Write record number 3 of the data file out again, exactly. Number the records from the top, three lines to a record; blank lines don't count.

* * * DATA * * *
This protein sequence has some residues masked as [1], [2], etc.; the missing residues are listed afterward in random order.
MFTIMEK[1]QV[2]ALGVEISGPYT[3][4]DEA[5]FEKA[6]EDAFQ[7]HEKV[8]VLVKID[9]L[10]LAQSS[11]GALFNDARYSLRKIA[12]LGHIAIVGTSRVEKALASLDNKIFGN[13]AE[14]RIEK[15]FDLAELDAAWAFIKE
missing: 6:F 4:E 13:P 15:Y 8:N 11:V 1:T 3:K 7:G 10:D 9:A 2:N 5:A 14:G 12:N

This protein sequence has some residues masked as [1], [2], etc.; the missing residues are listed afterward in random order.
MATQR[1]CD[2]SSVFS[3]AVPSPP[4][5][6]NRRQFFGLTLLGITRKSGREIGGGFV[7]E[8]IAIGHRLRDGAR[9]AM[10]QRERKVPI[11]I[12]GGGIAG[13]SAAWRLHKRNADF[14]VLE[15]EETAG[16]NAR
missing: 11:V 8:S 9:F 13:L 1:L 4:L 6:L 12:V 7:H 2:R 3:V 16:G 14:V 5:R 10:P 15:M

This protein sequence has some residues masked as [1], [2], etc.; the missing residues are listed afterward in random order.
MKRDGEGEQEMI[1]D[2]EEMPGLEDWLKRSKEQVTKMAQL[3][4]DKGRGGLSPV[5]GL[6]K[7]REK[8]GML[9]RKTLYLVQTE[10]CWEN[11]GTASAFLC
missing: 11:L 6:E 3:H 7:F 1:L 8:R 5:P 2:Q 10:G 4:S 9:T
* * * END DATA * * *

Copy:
This protein sequence has some residues masked as [1], [2], etc.; the missing residues are listed afterward in random order.
MKRDGEGEQEMI[1]D[2]EEMPGLEDWLKRSKEQVTKMAQL[3][4]DKGRGGLSPV[5]GL[6]K[7]REK[8]GML[9]RKTLYLVQTE[10]CWEN[11]GTASAFLC
missing: 11:L 6:E 3:H 7:F 1:L 8:R 5:P 2:Q 10:G 4:S 9:T